The Links at NorthFork – Brilliant!
By Tim Ryan
The word “links” actually derived from the Anglo-Saxon word “hlinc,” which originated in approximately 931 A.D. Hlinc meant ridge, and was later translated to “links,” which was then used to reference “any grassy area in a town”. So, when golf was invented in Scotland, referring to the course as “the links” was the surefire way to ensure all would understand what it meant. As in, “thare o’er dare ett thee lenks plane ye gowf.” The grassy area known as the Links at NorthFork in Ramsey, a ridged gem steeped deep in the roots of the game, is one of Minnesota’s few true Scottish Links experiences that “ye gowfer” will find in the state.
But, “NorthFork” is the best of what’s around for what it does and aspires to be behind the scenes just as much as for what it offers on the course. To decipher what makes “Links” stand out and outstanding, one need only start at the top. Managing Partner and Owner Mike Tozier, who purchased the club from American Golf in 2002 with his business partner, has a devoted staff of seasoned professionals whom aspire to go above and beyond each and every brand new day. “What we want our golfers to feel when they leave is that they received so much value for their dollar that they ripped the course off,” he said about the aspirations that his team has towards total customer satisfaction. “We know life is busy, and golf is a game of recreation that is meant to be enjoyed.” This great leader and his entire staff deserve to be commended for their commitment to excellence. “We are not perfect, but we sure try to be,” said Josh Breen, PGA Head Professional. And ye gowf…BRILLIANT!
The skies shine down on the fescue and bentgrass at “The Links” in just the proper light that it gives an immediate impression of golfing in Scotland or Ireland. And keeping the ball in the fairway is the way to play well at any Links course, but this is especially true at NorthFork. The primary rough is grown up enough that failing to knock the pearl in the short grass forces the player to adjust so they often must use a lofted club just to advance the ball.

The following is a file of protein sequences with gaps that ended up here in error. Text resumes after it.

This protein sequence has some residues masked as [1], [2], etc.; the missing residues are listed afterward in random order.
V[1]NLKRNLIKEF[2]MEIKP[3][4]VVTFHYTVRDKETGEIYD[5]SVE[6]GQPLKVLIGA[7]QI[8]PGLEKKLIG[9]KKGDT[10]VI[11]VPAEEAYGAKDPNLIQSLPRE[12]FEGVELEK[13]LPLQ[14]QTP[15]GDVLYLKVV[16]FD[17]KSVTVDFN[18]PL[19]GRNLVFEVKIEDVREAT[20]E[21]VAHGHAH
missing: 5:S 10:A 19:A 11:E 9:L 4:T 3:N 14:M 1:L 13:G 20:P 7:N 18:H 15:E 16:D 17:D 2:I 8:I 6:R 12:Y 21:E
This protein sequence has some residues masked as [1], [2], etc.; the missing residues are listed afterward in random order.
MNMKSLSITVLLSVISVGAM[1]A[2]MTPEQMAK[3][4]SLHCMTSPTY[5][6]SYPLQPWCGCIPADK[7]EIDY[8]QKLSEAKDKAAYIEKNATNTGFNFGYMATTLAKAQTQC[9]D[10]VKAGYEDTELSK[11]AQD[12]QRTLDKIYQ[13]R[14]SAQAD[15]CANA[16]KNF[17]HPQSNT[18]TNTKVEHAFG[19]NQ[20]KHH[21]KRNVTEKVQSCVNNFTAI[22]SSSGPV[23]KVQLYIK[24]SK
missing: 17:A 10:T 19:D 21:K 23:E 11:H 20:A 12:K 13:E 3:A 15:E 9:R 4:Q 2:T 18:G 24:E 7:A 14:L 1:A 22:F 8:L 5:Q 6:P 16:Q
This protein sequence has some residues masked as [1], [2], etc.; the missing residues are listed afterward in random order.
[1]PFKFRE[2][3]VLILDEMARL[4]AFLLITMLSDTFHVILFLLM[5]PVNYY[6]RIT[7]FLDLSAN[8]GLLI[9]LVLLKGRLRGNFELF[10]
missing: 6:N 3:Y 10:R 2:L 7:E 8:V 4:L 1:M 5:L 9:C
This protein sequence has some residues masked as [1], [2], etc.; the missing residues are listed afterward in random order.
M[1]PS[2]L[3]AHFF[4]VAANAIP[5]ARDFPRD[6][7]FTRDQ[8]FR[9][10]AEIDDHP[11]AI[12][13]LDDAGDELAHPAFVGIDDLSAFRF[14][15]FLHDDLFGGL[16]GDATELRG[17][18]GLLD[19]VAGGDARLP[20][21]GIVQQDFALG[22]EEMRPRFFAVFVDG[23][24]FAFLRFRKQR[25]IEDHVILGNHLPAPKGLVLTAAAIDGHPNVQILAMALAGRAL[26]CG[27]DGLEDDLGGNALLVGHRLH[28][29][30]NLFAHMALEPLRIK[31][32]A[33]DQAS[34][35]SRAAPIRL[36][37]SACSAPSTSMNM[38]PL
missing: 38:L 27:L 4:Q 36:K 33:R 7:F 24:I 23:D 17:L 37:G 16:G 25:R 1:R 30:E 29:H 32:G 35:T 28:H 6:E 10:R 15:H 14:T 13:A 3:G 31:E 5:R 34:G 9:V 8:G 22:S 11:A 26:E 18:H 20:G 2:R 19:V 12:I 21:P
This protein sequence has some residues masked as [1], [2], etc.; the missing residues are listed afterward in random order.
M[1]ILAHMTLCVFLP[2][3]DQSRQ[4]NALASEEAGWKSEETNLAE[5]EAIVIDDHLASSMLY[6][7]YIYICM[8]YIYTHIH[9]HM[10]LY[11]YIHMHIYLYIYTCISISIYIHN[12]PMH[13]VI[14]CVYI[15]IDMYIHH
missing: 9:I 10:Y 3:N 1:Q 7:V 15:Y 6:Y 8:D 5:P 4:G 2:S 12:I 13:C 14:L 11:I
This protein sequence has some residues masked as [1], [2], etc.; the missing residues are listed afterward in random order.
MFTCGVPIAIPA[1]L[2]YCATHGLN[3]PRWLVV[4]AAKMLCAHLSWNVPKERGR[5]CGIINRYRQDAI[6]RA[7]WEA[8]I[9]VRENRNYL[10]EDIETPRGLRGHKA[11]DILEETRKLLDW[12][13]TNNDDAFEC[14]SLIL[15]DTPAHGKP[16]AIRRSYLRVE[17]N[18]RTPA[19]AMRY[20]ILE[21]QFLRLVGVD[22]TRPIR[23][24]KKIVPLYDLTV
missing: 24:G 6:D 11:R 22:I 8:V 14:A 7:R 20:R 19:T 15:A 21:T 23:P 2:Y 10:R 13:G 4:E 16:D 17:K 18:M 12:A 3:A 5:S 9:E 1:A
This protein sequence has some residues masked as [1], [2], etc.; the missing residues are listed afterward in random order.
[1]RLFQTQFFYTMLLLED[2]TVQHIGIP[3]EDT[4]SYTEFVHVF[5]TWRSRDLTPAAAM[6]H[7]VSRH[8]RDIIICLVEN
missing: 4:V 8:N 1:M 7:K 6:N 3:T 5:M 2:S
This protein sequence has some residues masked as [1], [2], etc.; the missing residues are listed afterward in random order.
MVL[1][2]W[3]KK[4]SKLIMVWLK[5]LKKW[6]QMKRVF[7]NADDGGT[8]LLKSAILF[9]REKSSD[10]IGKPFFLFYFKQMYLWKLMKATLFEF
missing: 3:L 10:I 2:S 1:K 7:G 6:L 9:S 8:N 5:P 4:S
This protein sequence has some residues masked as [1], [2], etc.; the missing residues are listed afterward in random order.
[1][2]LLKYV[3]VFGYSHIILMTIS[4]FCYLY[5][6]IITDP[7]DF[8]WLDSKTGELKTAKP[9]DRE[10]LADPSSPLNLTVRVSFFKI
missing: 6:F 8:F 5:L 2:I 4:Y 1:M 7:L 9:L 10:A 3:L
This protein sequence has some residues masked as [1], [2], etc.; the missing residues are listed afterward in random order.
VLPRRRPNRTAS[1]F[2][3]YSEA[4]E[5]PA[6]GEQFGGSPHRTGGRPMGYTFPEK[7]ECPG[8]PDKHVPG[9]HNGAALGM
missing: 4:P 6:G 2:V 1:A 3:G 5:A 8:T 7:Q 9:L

The front 9, in essence, embodies the essential spirit of Links traits to make it great, complete with a train roaring by on occasion. The outward nine, which begins and ends with straightaway par fives, is a layout of hidden bunkers and unforeseen hazards aplenty. Too, the two par 3’s on the front side are a duo with which to be reckoned! In fact, the seventh hole actually features a pair of greens to rotate between, depending on the day. This ultimately gives the front nine 10 holes, as the location of each of the greens on seven results in it playing dramatically different from day to day. BRILLIANT!
The back 9 is what makes The Links at NorthFork so special. To choose a signature hole is almost impossible, as each on the inward loop have many memorable features. The par 5 tenth hole is a most definite opportunity to fetch a birdie, as it is only 490 yards from the back tees with nothing but a waste bunker and heavy rough to defend itself. Hole number eleven, a marvelous double fairway hole that allows the player to ponder a safe play or glorious one, is a sweet and splendid stretch that a golfer could play over and over again – differently every time. Danger surrounding the tiny green on hole number twelve, a long par 3, makes it as tough as any eyes have seen. And so, by the time the sublime thirteenth hole is complete, the golfer can get ready for the grandest of finishes.
The magnificent dogleg left fourteenth hole gets an ‘A’ all the way to the green! The wisest choice on this meandering test is to treat it as a true par 5, so as to avoid all the trouble that can spoil the fun. A worthwhile suggestion when playing the par 4 fifteenth, the toughest on the course, is to “Bayware and bay sife, fer ye pond ezz tharsty fer gelf bulls!” Ease back and right off the tee, as much danger awaits ’round the bend!
The sixteenth hole, another double fairway, is a thinking man’s little sweetie. Choosing the low left fairway results in an uphill approach, whereas staying right is a fair way to be perched high upon the hill with the best angle for the approach. The second par 3 on the back nine, the short and sweet downhill seventeenth, is a crafty little devil. A severely sloped green greets its patrons, and appears unwilling to give up the passcode for birdies. And, ah, the closing hole at the “grassy area in town”. As soon as the clubhouse comes into view from the tee box, it feels like ye home of golf. BRILLIANT!